People with schizophrenia (hazard ratio [HR] = 3.03; 95% confidence interval [CI] = 1.93-4.77) and other nonaffective psychoses (HR = 1.84; 95% CI = 1.17-2.91) had elevated mortality risk, whereas people with affective psychoses did not (HR = 0.61; 95% CI = 0.24-1.55). Antipsychotic medication use was associated with increased mortality (HR = 2.34; 95% CI = 1.86-2.96). There was an interaction between antipsychotic medication use and the presence of a psychotic disorder: antipsychotic medication use was only associated with elevated mortality in persons who were using antipsychotics and did not have primary psychotic disorder. In persons with psychotic disorder, mortality was predicted by smoking and Type 2 diabetes at baseline survey.
Schizophrenia and nonaffective psychoses are associated with increased mortality risk, whereas affective psychoses are not. Antipsychotic medication use increases mortality risk in older people without primary psychotic disorder, but not in individuals with schizophrenia. Smoking and Type 2 diabetes are important predictors of elevated mortality risk in persons with psychotic disorder.
PubMed ID
23257931 View in PubMed
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Recurrent dieting and smoking among Finnish men and women.

https://arctichealth.org/en/permalink/ahliterature162425
Source
Obesity (Silver Spring). 2007 Jul;15(7):1851-9
Publication Type
Article
Date
Jul-2007
Author
Suoma E Saarni
Karri Silventoinen
Aila Rissanen
Sirpa Sarlio-Lähteenkorva
Jaakko Kaprio
Author Affiliation
Department of Public Health, PO Box 41, University of Helsinki, and Department of Psychiatry, Helsinki University Hospital, Finland. suoma.saarni@helsinki.fi
Source
Obesity (Silver Spring). 2007 Jul;15(7):1851-9
Date
Jul-2007
Language
English
Publication Type
Article
Keywords
Adult
Body Weight
Cohort Studies
Diet, Reducing - statistics & numerical data
Educational Status
Female
Finland - epidemiology
Humans
Male
Middle Aged
Questionnaires
Recurrence
Regression Analysis
Smoking - epidemiology
Abstract
To examine the association of smoking with recurrent dieting and BMI among Finnish adults.
We used questionnaire data from 1990 on 11,055 subjects from the Finnish Twin Cohort who were 33 to 61 years of age. Multinomial logistic regression analysis was carried out using lifetime dieting as the outcome variable and smoking as the main explanatory variable, adjusted for BMI and age. Twin pairs discordant for dieting and smoking were studied to examine the effect of environmental and genetic factors.
Among women, current smokers [odds ratio (OR), 1.09 to 1.41 at different ages] and former smokers (OR, 1.52 to 2.82) were more likely to have dieted recurrently than never smokers. Among men, current smokers were less likely (OR, 0.69; 95% confidence interval, 0.55, 0.87) and former smokers were more likely (OR, 1.30; 95% confidence interval, 1.05, 1.61) to have dieted recurrently at different ages. The differences between the discordant pairs were consistent with this, although not statistically significant.
Recurrent dieting was associated with former smoking in both sexes and with current smoking in women.
PubMed ID
17636104 View in PubMed
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Validation of the Finnish version of the SCOFF questionnaire among young adults aged 20 to 35 years.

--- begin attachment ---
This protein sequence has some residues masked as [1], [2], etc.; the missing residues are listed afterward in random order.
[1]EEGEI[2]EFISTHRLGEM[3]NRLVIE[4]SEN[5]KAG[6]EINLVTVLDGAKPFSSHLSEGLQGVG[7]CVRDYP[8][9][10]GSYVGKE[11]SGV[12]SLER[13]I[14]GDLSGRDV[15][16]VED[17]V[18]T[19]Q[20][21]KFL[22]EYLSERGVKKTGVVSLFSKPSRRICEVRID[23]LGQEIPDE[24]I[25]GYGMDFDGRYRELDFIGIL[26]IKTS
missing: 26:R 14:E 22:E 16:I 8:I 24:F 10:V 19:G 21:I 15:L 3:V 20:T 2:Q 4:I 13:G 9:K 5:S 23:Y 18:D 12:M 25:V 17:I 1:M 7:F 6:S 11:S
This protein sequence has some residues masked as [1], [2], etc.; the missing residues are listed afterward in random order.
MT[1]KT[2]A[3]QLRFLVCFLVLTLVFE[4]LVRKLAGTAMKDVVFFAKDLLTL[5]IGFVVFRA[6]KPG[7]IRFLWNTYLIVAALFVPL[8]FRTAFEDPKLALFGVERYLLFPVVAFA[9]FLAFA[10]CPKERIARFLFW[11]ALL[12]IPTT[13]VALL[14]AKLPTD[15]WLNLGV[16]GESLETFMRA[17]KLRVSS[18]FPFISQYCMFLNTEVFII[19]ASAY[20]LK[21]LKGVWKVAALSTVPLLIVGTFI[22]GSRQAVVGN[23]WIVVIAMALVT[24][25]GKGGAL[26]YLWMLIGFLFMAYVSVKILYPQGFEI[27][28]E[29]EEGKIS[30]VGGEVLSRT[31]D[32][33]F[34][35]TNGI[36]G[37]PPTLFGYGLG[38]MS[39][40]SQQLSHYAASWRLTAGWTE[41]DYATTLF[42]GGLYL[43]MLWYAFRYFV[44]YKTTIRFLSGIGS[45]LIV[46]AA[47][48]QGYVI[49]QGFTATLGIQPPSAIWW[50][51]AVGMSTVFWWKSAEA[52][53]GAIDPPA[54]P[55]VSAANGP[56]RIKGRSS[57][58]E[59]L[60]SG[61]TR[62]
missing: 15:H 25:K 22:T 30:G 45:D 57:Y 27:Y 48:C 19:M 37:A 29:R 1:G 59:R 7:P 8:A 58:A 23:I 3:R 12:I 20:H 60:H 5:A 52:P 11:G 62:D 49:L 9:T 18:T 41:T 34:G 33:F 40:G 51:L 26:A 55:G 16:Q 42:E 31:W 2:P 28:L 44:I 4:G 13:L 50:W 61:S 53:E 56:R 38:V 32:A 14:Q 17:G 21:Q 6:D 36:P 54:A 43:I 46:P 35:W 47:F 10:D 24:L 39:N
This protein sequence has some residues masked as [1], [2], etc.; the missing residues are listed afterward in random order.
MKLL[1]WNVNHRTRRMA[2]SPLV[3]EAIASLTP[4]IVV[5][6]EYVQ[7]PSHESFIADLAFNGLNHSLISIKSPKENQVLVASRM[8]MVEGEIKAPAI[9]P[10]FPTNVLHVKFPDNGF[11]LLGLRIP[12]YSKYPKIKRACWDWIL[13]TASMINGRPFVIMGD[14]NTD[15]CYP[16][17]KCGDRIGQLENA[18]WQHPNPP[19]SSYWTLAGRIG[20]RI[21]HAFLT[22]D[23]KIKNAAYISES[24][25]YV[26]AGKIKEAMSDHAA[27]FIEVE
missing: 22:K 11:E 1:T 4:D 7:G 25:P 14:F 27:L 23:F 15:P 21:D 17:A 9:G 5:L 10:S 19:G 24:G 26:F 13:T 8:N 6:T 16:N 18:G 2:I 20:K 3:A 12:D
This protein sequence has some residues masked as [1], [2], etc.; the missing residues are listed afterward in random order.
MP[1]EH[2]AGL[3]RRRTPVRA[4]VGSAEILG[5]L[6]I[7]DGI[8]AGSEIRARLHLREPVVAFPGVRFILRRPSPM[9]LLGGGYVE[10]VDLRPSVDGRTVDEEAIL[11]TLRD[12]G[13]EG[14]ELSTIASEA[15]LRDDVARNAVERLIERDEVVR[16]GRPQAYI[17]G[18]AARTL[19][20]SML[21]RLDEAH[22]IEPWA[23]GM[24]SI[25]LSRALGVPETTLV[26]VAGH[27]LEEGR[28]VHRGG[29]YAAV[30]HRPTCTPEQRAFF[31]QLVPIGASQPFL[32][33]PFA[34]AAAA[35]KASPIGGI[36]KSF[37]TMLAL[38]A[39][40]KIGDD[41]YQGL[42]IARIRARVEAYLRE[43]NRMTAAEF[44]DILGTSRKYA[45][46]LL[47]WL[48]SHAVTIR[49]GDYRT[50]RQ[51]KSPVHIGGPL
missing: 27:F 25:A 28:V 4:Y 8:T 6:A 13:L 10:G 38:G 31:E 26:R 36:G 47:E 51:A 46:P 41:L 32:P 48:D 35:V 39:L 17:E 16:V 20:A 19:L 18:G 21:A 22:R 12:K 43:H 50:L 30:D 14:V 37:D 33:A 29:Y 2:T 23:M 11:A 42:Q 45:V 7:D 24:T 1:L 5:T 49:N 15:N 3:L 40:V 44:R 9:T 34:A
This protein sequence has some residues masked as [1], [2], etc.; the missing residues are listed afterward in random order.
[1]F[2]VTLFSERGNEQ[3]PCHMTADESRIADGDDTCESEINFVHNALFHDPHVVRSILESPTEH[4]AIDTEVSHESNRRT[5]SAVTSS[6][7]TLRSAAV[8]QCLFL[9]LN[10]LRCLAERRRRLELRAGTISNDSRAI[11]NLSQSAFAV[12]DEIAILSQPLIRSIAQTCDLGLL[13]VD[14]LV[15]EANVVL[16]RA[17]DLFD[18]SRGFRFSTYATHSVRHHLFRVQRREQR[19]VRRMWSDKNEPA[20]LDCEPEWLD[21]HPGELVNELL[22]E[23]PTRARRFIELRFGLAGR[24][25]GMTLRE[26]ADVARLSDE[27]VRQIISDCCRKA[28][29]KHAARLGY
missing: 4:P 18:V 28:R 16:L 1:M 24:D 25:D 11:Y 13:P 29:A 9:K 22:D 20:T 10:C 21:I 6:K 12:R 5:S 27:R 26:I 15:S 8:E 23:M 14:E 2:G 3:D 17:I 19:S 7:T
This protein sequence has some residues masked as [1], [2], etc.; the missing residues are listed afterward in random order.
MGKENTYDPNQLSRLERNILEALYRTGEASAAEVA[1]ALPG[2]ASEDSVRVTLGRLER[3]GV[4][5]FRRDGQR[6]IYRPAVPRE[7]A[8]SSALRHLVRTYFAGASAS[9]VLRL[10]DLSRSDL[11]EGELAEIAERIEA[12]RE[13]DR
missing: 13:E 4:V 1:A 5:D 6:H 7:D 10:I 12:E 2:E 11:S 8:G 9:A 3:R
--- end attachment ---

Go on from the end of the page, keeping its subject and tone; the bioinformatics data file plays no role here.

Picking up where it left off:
https://arctichealth.org/en/permalink/ahliterature152739
Source
BMC Psychiatry. 2009;9:5
Publication Type
Article
Date
2009
Author
Sini Lähteenmäki
Terhi Aalto-Setälä
Jaana T Suokas
Suoma E Saarni
Jonna Perälä
Samuli I Saarni
Hillevi Aro
Jouko Lönnqvist
Jaana M Suvisaari
Author Affiliation
Department of Mental Health and Substance Abuse Services, National Institute for Health and Welfare, Helsinki, Finland. sini.lahteenmaki@helsinki.fi
Source
BMC Psychiatry. 2009;9:5
Date
2009
Language
English
Publication Type
Article
Keywords
Adult
Eating Disorders - diagnosis
Female
Finland
Humans
Male
Psychiatric Status Rating Scales
Questionnaires
Sensitivity and specificity
Young Adult
Abstract
We tested the validity of the SCOFF, a five-question screening instrument for eating disorders, in a general population sample.
A random sample of 1863 Finnish young adults was approached with a questionnaire that contained several screens for mental health interview, including the SCOFF. The questionnaire was returned by 1316 persons. All screen positives and a random sample of screen negatives were invited to SCID interview. Altogether 541 subjects participated in the SCID interview and had filled in the SCOFF questionnaire. We investigated the validity of the SCOFF in detecting current eating disorders by calculating sensitivity, specificity, and positive and negative predictive values (PPV and NPV) for different cut-off scores. We also performed a ROC analysis based on these 541 persons, of whom nine had current eating disorder.
The threshold of two positive answers presented the best ability to detect eating disorders, with a sensitivity of 77.8%, a specificity of 87.6%, a PPV of 9.7%, and a NPV of 99.6%. None of the subjects with current eating disorder scored zero points in the SCOFF.
Due to its low PPV, there are limitations in using the SCOFF as a screening instrument in unselected population samples. However, it might be used for ruling out the possibility of eating disorders.
Notes
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PubMed ID
19200401 View in PubMed
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7 records – page 1 of 1.